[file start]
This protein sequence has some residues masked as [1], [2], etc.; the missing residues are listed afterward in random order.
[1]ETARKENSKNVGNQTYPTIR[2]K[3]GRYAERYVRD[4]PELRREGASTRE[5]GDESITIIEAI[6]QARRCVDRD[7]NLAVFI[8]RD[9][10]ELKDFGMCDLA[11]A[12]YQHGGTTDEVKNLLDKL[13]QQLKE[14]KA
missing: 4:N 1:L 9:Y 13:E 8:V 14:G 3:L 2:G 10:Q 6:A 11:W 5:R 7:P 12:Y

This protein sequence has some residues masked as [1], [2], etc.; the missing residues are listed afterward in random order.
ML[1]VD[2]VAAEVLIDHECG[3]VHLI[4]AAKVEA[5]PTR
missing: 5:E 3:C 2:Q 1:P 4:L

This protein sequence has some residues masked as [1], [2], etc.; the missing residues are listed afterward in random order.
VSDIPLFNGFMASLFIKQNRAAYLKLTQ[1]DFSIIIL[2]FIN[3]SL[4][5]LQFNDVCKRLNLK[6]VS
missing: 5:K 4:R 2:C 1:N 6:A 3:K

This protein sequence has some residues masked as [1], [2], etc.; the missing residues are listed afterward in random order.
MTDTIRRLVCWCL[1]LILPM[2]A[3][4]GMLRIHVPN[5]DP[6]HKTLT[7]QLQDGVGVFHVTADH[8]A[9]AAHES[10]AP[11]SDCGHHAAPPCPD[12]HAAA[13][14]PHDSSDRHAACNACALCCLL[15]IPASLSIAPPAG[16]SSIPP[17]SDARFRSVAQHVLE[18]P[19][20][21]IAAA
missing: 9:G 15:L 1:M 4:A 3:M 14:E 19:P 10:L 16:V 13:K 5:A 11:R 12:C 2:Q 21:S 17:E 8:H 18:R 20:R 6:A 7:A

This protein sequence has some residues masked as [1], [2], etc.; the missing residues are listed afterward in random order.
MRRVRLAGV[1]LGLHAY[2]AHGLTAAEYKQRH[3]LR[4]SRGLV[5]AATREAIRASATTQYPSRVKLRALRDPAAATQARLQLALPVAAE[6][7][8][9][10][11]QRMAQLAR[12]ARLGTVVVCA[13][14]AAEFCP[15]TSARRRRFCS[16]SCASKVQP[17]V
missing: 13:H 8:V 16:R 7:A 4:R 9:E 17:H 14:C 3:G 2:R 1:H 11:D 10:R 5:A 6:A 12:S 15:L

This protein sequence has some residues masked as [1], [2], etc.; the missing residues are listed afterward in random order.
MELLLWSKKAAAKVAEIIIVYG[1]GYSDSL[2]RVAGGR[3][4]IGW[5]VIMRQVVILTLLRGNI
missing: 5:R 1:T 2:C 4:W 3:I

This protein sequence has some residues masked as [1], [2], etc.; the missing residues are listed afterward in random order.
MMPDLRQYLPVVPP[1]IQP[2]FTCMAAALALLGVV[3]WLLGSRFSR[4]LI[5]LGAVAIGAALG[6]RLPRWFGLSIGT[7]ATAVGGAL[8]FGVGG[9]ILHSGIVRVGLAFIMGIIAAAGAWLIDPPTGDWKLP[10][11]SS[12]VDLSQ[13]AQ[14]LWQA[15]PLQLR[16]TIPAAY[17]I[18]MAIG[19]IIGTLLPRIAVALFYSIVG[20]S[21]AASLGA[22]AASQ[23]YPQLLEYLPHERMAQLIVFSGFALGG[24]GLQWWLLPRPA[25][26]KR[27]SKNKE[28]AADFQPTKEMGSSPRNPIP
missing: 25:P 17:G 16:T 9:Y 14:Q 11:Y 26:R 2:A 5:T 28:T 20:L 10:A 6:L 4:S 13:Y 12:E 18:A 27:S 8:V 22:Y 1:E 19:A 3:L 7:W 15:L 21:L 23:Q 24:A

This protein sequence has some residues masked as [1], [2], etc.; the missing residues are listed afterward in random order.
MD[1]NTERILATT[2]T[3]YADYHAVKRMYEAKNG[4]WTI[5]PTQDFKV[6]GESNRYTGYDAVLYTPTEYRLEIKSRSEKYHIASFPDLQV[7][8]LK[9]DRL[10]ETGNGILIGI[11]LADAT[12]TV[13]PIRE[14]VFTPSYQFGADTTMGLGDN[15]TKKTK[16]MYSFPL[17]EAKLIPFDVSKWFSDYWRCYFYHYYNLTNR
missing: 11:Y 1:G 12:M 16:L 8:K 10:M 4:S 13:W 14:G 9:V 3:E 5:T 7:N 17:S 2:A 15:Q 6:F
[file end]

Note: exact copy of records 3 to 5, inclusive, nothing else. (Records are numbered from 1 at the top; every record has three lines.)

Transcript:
This protein sequence has some residues masked as [1], [2], etc.; the missing residues are listed afterward in random order.
VSDIPLFNGFMASLFIKQNRAAYLKLTQ[1]DFSIIIL[2]FIN[3]SL[4][5]LQFNDVCKRLNLK[6]VS
missing: 5:K 4:R 2:C 1:N 6:A 3:K

This protein sequence has some residues masked as [1], [2], etc.; the missing residues are listed afterward in random order.
MTDTIRRLVCWCL[1]LILPM[2]A[3][4]GMLRIHVPN[5]DP[6]HKTLT[7]QLQDGVGVFHVTADH[8]A[9]AAHES[10]AP[11]SDCGHHAAPPCPD[12]HAAA[13][14]PHDSSDRHAACNACALCCLL[15]IPASLSIAPPAG[16]SSIPP[17]SDARFRSVAQHVLE[18]P[19][20][21]IAAA
missing: 9:G 15:L 1:M 4:A 3:M 14:E 19:P 10:L 16:V 13:K 5:A 11:R 12:C 2:Q 21:S 17:E 8:H 18:R 20:R 6:A 7:A

This protein sequence has some residues masked as [1], [2], etc.; the missing residues are listed afterward in random order.
MRRVRLAGV[1]LGLHAY[2]AHGLTAAEYKQRH[3]LR[4]SRGLV[5]AATREAIRASATTQYPSRVKLRALRDPAAATQARLQLALPVAAE[6][7][8][9][10][11]QRMAQLAR[12]ARLGTVVVCA[13][14]AAEFCP[15]TSARRRRFCS[16]SCASKVQP[17]V
missing: 13:H 8:V 16:R 7:A 4:R 9:E 17:H 14:C 3:G 2:R 1:H 11:D 10:R 5:A 6:A 12:S 15:L